Now that the tidal wave of foreclosure diminishes, legislators and judges are adjusting the law. They are doing this to determine who will respond to pay past due balances, most of which are condominium fees. The Florida safe harbor provision puts a cap on unpaid condo assessments that are owned by “the first mortgagee or its successor or assigns” who pick up title during the foreclosure process. They are liable for 1 percent of the original mortgage or 12 months of fees, whichever is the lesser amount.
As anticipated, there have been pursuits to find the gray areas in the definitions; to the advantage of lenders and condo associations. Both are set back financially by foreclosure and the longer it takes them the bigger the loss. An attempt at one of those gray areas worked in a trial. But, not in the December 5th Fifth District Court of Appeal. The Court stated that the “first mortgagee” mentioned in the safe harbor law means first in priority. It does not mean who is first in line, as the trial court wrongly deduced.
Although Beltway was not the direct assignee to the original lender but the assignee of an assignee, they still won the safe harbor. And, they were only responsible to pay 12 months’ worth of past dues or 1 percent of the mortgage. The amount paid added up to $30,000 which isn’t an overly large amount but it had a serious impact. The dispute between the lenders and associations can get very expensive if they litigate the issues. This is why lenders may simply pay off the association so they can get the property back on the market quickly.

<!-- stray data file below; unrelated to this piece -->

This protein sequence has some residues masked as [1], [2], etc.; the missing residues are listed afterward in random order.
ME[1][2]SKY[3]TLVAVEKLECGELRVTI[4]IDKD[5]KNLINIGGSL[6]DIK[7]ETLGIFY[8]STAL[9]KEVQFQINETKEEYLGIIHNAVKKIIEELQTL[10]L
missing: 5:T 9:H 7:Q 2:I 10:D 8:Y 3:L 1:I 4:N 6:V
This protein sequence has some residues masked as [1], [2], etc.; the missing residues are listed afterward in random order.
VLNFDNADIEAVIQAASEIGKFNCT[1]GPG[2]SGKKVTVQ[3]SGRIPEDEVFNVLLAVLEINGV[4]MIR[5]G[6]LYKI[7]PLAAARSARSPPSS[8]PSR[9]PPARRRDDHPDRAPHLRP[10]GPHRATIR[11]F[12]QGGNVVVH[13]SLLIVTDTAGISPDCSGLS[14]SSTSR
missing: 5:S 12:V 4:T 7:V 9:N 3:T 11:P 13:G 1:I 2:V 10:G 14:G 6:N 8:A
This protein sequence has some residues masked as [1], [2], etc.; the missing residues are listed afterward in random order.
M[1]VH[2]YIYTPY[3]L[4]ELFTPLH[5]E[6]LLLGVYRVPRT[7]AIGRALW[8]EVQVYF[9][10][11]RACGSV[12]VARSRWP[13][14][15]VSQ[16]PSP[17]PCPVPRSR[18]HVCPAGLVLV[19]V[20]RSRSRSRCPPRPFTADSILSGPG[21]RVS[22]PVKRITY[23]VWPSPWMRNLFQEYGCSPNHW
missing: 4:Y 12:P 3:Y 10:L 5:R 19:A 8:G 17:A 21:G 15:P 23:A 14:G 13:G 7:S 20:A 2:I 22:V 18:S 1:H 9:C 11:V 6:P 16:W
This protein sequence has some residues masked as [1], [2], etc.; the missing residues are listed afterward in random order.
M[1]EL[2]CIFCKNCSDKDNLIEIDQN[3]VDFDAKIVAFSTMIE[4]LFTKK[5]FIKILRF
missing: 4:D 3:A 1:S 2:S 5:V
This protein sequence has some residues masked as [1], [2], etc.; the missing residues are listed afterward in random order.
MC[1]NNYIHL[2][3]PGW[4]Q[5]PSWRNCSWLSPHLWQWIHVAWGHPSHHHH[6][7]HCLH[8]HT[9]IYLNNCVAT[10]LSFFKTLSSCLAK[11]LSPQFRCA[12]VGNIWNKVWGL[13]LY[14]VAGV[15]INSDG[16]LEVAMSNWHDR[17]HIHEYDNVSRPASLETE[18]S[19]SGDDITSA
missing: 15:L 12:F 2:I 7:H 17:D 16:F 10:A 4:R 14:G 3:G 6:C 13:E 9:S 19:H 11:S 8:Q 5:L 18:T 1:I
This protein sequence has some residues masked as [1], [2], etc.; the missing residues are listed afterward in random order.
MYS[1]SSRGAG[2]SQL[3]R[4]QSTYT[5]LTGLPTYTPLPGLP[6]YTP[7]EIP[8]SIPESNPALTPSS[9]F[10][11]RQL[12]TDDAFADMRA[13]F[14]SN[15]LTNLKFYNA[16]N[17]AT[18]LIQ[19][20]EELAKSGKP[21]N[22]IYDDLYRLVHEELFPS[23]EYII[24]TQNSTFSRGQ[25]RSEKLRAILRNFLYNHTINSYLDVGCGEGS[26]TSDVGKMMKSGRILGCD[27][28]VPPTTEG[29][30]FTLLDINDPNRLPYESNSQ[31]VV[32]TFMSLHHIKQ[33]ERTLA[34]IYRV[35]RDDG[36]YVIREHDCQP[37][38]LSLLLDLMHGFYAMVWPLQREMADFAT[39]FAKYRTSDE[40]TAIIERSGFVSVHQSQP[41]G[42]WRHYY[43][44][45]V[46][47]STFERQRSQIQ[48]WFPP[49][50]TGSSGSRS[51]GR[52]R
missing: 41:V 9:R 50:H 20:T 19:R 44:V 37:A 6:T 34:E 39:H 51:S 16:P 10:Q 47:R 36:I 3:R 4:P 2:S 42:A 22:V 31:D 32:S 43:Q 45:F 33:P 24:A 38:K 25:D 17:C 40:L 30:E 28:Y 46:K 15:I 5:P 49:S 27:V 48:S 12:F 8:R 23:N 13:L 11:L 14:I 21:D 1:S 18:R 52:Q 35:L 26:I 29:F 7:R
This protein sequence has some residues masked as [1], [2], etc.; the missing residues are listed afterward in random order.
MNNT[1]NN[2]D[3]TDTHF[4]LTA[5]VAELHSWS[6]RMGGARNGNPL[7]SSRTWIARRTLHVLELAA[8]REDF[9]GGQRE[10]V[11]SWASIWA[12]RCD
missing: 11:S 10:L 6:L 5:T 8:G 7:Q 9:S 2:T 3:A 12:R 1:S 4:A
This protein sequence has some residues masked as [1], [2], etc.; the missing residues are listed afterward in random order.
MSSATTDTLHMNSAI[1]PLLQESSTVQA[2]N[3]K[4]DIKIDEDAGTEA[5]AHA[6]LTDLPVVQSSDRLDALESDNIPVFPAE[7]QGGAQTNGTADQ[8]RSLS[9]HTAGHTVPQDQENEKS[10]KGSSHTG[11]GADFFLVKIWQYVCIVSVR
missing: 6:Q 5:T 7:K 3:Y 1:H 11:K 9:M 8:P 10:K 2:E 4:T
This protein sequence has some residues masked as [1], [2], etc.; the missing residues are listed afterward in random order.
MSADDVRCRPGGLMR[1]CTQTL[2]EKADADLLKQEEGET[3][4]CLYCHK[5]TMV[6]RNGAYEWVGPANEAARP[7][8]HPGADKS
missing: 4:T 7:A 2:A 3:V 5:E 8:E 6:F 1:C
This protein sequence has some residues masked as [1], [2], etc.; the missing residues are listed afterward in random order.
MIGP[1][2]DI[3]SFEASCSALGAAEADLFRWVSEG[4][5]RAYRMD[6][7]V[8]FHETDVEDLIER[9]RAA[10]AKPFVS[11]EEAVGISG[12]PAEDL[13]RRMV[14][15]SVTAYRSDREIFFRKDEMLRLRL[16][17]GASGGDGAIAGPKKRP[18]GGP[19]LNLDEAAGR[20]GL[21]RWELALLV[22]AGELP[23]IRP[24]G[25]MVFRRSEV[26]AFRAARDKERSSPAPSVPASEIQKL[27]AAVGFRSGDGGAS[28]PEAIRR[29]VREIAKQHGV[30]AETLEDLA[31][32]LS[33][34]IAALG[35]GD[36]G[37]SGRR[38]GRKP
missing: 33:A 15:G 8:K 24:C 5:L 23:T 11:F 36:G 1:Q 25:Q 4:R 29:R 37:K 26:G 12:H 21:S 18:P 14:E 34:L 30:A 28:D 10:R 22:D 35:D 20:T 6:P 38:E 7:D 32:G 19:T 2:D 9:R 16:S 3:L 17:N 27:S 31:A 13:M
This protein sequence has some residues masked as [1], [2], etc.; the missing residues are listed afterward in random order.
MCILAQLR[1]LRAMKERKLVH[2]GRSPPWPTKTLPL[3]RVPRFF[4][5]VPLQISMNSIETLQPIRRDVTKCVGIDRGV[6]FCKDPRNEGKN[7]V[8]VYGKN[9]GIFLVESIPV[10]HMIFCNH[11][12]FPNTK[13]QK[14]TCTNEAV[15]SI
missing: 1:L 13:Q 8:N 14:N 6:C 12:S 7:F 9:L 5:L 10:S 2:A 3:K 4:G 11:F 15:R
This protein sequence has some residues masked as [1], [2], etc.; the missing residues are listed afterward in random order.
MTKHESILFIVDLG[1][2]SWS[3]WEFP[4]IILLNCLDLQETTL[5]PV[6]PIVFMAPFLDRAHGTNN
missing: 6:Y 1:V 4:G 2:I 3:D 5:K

The Safe harbor law is more beneficial for the lending industry than it is for the condo associations. Lenders convinced the Legislature that if they didn’t have priority over association liens then lending would be in jeopardy. Before the condo statutes were amended to add safe harbor, many of the older associations had to govern documents that failed to address the liability or assessments post-bank foreclosure. Or, they had provisions that would entirely extinguish the liability for assessments incurred before a bank received title through foreclosure.
Because condos had a strong argument about the amount of money they were losing, the compromise became 12 months’ of unpaid assessments. Or, 1 percent of the original mortgage. However, during the foreclosure tidal wave that hit the nation, a lot of associations found themselves “upside down”. This is because of the amount of time it took banks to foreclose on properties. Most associations had such a large number of properties under foreclosure that they had to pass special assessments just to keep afloat.
The safe harbor rule changed. Moreover, it became effective July 1st to assist assertive associations who filed for foreclosure before the banks did. The banks tried to argue that if the associations foreclose first, they cannot collect the past-due fees. An amendment was provided to give clarity to this matter. It stated that even if the association forecloses on the property first, the bank that follows still has to pay the 12 months or 1 percent.
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